Sending out love to former British tennis star Elena Baltacha as she battles liver cancer. The Ukrainian-born “Bally” rose to British No. 1, winning 11 singles titles and four doubles titles despite a knee injury and being diagnosed at age 19 with primary sclerosing cholangitis. This is an inflammatory, autoimmune disease of the bile duct that can lead to cirrhosis of the liver or cancer, as it has in Baltacha’s case.
This summer, Andy Murray and Martina Navratilova – a former world No 1 and breast cancer survivor – will lead a group of players in a “Rally for Bally” fundraiser to aid Elena, who is now a tennis coach in Ipswich, England.
Liver cancer is particularly treacherous, but a cancer diagnosis of any kind is devastating. How much more poignant it must be for an athlete, whose very instrument of expression – his body – is betrayed by it.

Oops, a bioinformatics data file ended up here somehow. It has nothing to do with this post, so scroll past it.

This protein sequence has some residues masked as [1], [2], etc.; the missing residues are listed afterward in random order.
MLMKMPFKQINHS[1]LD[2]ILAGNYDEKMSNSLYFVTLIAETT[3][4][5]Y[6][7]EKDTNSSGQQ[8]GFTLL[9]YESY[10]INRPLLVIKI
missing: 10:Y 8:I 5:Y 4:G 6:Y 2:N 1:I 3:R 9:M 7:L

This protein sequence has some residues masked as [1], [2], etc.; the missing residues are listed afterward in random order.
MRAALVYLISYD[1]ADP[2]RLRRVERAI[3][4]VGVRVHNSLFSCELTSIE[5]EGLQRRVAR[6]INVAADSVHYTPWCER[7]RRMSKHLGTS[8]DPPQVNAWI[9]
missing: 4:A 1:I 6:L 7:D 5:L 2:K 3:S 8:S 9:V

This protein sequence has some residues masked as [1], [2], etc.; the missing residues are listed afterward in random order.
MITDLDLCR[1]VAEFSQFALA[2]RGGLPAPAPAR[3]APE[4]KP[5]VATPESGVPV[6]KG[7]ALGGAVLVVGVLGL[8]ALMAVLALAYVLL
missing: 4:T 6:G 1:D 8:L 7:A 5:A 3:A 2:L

In my new novel “Water Music,” one of the main characters faces a cancer diagnosis and chooses to continue his athletic career as best he can for as long as he can.
In this, I was inspired by John Baker (1944-70), a University of New Mexico track star who turned around a losing girls’ track team despite having terminal testicular cancer and lived a year longer than anticipated in the process. His story, recounted in William Buchanan’s “A Shining Season,” was made into an equally moving 1979 TV-movie of the same title, starring Timothy Bottom.
I wish for Elena Baltacha the same courage – but a far better outcome.